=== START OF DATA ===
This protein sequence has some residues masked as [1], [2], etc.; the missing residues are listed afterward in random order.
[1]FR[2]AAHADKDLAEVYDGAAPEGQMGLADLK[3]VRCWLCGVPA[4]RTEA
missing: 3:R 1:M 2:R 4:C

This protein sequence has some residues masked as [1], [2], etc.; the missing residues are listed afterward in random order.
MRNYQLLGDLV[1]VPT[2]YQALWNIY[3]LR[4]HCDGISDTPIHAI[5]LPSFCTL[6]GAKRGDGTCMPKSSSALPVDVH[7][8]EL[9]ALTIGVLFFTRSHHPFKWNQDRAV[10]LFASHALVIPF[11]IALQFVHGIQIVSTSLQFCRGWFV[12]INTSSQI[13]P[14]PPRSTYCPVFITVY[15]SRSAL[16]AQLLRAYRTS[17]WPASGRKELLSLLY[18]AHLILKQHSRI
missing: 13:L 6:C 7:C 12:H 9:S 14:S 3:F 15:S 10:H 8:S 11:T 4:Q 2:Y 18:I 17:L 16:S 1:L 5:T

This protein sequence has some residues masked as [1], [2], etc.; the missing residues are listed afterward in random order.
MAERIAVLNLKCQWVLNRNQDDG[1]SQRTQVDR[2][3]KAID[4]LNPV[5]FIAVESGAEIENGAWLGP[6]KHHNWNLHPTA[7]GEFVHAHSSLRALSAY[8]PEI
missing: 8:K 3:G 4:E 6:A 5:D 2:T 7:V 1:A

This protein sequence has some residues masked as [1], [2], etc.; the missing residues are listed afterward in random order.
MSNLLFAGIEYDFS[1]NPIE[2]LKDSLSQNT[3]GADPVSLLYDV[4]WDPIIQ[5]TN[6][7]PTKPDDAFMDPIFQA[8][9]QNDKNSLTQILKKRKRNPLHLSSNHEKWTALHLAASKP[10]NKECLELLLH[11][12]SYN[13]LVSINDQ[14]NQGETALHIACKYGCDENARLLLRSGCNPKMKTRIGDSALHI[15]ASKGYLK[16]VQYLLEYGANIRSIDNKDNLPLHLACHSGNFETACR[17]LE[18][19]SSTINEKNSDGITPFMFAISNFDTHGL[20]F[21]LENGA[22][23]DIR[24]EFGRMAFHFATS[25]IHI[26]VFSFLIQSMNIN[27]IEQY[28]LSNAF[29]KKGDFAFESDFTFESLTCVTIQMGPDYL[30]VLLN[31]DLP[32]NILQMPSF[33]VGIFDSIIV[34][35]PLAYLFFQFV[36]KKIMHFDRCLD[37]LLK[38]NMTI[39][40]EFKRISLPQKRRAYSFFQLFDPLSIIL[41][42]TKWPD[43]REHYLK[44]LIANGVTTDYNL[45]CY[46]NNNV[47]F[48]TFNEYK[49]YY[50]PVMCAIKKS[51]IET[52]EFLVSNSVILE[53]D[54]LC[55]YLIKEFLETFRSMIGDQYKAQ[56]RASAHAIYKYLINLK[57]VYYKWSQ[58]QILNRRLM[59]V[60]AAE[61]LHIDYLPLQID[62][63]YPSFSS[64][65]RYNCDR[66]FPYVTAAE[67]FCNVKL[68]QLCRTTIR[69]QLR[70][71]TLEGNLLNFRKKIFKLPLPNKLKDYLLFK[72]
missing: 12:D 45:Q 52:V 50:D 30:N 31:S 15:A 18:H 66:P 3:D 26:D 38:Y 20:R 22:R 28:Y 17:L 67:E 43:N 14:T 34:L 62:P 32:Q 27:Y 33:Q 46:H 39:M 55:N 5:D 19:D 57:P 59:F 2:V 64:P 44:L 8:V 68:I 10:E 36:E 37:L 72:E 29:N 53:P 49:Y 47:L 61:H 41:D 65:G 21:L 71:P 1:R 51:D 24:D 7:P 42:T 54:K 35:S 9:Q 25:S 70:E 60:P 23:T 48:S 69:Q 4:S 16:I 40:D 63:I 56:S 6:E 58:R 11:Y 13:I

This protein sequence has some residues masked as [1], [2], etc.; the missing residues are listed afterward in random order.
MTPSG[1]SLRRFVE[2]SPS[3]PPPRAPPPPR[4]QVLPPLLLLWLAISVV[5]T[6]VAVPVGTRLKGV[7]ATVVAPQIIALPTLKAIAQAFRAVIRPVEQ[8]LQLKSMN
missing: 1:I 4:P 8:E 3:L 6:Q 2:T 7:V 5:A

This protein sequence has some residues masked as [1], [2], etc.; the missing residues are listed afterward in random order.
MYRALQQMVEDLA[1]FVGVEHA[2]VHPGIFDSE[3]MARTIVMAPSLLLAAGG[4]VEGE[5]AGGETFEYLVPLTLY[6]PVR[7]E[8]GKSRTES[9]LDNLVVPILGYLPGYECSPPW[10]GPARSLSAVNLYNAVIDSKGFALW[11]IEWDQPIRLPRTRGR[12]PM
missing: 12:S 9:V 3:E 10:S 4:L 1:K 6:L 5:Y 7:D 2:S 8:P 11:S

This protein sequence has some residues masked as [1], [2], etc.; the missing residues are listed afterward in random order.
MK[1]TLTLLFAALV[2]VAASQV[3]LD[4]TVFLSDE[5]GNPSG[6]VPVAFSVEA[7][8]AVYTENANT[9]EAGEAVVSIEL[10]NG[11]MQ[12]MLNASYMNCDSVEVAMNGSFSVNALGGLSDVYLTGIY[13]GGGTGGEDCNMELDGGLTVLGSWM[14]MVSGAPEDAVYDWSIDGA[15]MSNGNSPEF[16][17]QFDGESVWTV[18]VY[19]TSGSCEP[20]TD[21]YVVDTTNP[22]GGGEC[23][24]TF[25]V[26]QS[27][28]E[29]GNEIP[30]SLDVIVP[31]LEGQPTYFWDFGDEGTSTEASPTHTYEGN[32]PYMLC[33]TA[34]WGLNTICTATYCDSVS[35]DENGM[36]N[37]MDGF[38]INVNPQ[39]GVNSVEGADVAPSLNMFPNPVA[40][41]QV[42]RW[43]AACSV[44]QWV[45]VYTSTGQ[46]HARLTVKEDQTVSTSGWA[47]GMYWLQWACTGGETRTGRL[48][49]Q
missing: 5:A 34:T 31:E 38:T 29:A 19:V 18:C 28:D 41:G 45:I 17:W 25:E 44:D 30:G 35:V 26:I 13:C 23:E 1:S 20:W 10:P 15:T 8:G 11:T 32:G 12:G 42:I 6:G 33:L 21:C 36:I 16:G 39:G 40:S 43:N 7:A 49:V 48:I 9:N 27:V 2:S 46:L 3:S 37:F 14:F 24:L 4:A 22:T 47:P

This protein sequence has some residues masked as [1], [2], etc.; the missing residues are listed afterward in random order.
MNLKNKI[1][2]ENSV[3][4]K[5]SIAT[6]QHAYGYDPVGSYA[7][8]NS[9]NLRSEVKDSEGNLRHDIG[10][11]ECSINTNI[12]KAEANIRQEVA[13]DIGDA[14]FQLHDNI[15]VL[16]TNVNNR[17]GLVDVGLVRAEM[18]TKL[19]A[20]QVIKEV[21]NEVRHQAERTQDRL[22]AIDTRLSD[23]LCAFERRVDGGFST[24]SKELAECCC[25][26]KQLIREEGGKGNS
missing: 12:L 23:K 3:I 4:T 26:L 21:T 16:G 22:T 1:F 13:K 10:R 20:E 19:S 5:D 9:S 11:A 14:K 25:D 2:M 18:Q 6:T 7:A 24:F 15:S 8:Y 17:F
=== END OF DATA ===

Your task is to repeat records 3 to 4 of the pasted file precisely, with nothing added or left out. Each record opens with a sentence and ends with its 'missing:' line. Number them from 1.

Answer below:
This protein sequence has some residues masked as [1], [2], etc.; the missing residues are listed afterward in random order.
MAERIAVLNLKCQWVLNRNQDDG[1]SQRTQVDR[2][3]KAID[4]LNPV[5]FIAVESGAEIENGAWLGP[6]KHHNWNLHPTA[7]GEFVHAHSSLRALSAY[8]PEI
missing: 8:K 3:G 4:E 6:A 5:D 2:T 7:V 1:A

This protein sequence has some residues masked as [1], [2], etc.; the missing residues are listed afterward in random order.
MSNLLFAGIEYDFS[1]NPIE[2]LKDSLSQNT[3]GADPVSLLYDV[4]WDPIIQ[5]TN[6][7]PTKPDDAFMDPIFQA[8][9]QNDKNSLTQILKKRKRNPLHLSSNHEKWTALHLAASKP[10]NKECLELLLH[11][12]SYN[13]LVSINDQ[14]NQGETALHIACKYGCDENARLLLRSGCNPKMKTRIGDSALHI[15]ASKGYLK[16]VQYLLEYGANIRSIDNKDNLPLHLACHSGNFETACR[17]LE[18][19]SSTINEKNSDGITPFMFAISNFDTHGL[20]F[21]LENGA[22][23]DIR[24]EFGRMAFHFATS[25]IHI[26]VFSFLIQSMNIN[27]IEQY[28]LSNAF[29]KKGDFAFESDFTFESLTCVTIQMGPDYL[30]VLLN[31]DLP[32]NILQMPSF[33]VGIFDSIIV[34][35]PLAYLFFQFV[36]KKIMHFDRCLD[37]LLK[38]NMTI[39][40]EFKRISLPQKRRAYSFFQLFDPLSIIL[41][42]TKWPD[43]REHYLK[44]LIANGVTTDYNL[45]CY[46]NNNV[47]F[48]TFNEYK[49]YY[50]PVMCAIKKS[51]IET[52]EFLVSNSVILE[53]D[54]LC[55]YLIKEFLETFRSMIGDQYKAQ[56]RASAHAIYKYLINLK[57]VYYKWSQ[58]QILNRRLM[59]V[60]AAE[61]LHIDYLPLQID[62][63]YPSFSS[64][65]RYNCDR[66]FPYVTAAE[67]FCNVKL[68]QLCRTTIR[69]QLR[70][71]TLEGNLLNFRKKIFKLPLPNKLKDYLLFK[72]
missing: 12:D 45:Q 52:V 50:D 30:N 31:S 15:A 18:H 66:P 3:D 26:D 38:Y 20:R 22:R 28:Y 17:L 67:E 43:N 14:T 34:L 62:P 32:Q 27:Y 33:Q 46:H 39:M 55:N 5:D 19:D 57:P 59:F 2:V 64:P 44:L 8:V 68:I 10:E 36:E 37:L 72:E 29:N 53:P 49:Y 47:L 61:H 41:D 65:G 21:L 71:P 1:R 51:D 24:D 7:P 42:T 54:K 35:S 9:Q 25:S 70:E 60:P 23:T 48:S 69:Q 4:S 16:I 40:D 63:I 56:S 6:E 58:R 11:Y 13:I